Nuclear power still key to Japan energy mix: officials
Protesters hold lit candles and placards as they take part in a rally in front of Japan's parliament, to demonstrate against the use of nuclear power following the 2011 Fukushima atomic crisis, in Tokyo on July 29, 2012
"The Japanese government still considers nuclear as an option for the energy mix. It must not be excluded from the overall energy mix," said Zengo Aizawa, Vice President of Tokyo Electric Power Co. (TEPCO) which operates the stricken Fukushima plant.
"The government has rethought the idea of abandoning nuclear energy," Aizawa told a session of the World Energy Congress being held in Daegu, South Korea.
Japan shut down all 50 commercial reactors in the wake of the 2011 earthquake and tsunami that triggered a nuclear crisis at the Fukushima plant.
Two reactors were restarted in July last year, but were taken offline again last month for inspections, leaving the country without any nuclear power.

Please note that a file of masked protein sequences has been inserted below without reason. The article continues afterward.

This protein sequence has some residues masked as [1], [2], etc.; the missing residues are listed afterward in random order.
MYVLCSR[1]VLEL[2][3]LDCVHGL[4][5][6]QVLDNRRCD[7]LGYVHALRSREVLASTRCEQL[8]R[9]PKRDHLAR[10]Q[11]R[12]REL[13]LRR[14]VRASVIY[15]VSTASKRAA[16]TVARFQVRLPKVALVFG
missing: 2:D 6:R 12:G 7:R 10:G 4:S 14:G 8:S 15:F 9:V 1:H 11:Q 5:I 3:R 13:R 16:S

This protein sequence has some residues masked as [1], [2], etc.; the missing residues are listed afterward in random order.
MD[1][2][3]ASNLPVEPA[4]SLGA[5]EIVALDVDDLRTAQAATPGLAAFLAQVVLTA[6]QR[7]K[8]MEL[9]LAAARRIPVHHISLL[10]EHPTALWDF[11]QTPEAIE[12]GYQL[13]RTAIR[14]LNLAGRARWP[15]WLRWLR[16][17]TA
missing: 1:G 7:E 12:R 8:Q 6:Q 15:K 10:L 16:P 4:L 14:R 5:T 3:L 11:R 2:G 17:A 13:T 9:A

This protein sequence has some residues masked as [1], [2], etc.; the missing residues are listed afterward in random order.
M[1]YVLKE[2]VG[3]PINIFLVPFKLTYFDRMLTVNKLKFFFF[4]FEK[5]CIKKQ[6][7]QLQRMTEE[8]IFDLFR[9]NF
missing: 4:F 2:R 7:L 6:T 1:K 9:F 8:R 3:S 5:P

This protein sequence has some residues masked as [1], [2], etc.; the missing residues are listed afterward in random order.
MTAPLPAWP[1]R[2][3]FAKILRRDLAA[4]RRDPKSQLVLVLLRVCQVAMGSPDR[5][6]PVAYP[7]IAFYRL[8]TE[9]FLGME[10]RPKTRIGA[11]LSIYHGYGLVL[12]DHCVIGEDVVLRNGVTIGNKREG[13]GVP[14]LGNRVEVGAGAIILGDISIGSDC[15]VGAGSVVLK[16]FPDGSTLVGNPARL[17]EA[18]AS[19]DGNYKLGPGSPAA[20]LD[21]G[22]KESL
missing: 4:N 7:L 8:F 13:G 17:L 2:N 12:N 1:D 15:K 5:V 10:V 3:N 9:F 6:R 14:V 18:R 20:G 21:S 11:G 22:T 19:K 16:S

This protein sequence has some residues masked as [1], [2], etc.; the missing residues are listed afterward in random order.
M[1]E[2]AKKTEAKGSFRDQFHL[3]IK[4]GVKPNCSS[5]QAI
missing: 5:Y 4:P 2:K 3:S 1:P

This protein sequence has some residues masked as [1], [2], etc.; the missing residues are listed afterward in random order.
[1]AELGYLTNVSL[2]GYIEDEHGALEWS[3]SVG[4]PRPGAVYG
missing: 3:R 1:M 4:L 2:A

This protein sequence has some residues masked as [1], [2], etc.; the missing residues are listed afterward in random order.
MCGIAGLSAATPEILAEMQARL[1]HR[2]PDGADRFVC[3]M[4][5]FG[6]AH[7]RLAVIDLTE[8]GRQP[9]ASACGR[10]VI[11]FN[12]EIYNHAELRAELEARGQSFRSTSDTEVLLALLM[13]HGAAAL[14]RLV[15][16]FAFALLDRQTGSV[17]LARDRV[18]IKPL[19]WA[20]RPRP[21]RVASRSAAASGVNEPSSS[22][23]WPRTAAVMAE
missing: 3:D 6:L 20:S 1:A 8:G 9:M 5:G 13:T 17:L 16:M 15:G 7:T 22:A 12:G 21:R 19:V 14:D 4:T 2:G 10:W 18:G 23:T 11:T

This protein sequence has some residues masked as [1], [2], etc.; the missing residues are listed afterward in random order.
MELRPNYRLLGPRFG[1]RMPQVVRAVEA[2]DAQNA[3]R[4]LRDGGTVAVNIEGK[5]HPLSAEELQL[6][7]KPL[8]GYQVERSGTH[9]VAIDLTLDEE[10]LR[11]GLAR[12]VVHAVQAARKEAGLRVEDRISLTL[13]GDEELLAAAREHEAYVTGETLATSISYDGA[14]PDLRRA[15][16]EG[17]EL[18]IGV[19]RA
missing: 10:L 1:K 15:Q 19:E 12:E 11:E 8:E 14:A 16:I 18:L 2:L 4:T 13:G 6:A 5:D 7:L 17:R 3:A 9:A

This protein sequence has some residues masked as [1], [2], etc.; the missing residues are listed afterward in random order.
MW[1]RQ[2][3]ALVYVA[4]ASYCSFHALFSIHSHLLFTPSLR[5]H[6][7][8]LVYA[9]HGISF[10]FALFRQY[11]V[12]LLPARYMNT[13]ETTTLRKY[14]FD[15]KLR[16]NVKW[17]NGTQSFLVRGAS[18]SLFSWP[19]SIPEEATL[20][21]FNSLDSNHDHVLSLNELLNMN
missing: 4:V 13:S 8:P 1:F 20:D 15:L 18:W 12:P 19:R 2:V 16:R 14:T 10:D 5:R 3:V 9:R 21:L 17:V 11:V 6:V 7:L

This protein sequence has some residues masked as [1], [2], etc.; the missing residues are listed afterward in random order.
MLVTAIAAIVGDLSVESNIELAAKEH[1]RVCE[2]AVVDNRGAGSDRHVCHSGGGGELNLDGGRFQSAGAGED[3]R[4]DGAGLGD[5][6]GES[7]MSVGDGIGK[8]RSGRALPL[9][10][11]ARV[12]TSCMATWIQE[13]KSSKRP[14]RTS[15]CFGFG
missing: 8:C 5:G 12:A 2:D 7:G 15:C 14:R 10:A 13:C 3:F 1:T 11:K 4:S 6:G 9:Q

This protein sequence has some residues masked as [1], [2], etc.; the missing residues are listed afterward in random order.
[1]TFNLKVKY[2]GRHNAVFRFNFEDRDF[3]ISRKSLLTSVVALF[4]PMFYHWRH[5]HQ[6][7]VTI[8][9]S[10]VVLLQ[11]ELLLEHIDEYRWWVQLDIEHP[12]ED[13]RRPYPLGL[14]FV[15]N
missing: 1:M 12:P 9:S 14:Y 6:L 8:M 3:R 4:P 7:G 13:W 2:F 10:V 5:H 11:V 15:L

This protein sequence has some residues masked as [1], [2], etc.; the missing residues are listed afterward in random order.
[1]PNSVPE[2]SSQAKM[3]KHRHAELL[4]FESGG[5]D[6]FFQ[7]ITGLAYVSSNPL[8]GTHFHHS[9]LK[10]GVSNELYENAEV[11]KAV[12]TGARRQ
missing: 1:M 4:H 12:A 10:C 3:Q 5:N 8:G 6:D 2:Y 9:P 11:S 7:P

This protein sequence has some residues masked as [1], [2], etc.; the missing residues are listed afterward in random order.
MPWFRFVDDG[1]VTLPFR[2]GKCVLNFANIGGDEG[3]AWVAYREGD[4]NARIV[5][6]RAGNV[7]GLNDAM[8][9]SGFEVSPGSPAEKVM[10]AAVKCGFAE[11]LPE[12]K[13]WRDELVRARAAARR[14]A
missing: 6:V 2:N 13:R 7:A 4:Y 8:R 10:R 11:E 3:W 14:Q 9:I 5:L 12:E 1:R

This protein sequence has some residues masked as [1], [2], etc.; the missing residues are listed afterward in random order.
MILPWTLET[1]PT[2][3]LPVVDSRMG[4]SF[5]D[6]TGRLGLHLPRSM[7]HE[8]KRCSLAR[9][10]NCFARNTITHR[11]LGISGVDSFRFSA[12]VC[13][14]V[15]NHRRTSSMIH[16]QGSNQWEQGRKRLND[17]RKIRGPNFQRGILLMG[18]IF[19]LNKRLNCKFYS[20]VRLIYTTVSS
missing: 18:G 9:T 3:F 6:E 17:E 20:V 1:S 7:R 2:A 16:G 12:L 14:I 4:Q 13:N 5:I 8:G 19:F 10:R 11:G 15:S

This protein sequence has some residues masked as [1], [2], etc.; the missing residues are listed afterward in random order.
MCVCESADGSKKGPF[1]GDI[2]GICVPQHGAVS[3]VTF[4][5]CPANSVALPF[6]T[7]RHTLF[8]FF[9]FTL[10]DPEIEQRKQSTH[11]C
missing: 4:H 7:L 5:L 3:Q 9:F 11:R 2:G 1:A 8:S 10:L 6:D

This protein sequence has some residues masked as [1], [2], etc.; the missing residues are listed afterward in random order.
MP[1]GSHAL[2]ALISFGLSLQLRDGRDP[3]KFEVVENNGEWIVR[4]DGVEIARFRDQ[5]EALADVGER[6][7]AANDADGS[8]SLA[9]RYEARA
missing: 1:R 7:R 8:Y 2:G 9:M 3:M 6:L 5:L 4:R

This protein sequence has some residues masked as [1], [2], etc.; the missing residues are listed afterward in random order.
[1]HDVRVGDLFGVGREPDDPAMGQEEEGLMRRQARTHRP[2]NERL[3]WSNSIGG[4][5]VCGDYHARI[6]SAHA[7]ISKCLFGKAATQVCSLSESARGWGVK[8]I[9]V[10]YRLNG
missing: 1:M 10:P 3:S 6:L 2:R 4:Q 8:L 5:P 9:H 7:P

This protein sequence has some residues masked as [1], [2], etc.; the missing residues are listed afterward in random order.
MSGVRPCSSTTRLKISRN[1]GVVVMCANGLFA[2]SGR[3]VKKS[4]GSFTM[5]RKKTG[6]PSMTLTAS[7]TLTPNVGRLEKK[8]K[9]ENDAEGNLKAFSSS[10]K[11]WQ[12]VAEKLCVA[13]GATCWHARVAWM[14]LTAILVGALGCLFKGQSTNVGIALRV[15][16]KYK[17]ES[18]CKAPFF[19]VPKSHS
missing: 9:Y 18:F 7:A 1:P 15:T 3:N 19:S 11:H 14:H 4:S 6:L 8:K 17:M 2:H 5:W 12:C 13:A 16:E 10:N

Prime Minister Shinzo Abe has openly backed a return to the widespread use of atomic energy, but the Japanese public remains divided, with opponents citing continued safety fears.
Makoto Yagi, Chairman of the Federation of Electric Power Companies of Japan, told the gathering of energy officials in Daegu that Japan should remain committed to nuclear power in the medium and long term.
"It is important to resume nuclear power plants as soon as their safety can be guaranteed," Yagi said.
He stressed the importance of regaining public trust by explaining the post-Fukushima safety measures that were being put in place.
"It is a Japanese responsibility to help improve nuclear safety standards worldwide", based on the lessons learned from Fukushima, he added.
Nuclear power supplied about one-third of Japan's electricity before the 2011 tsunami.
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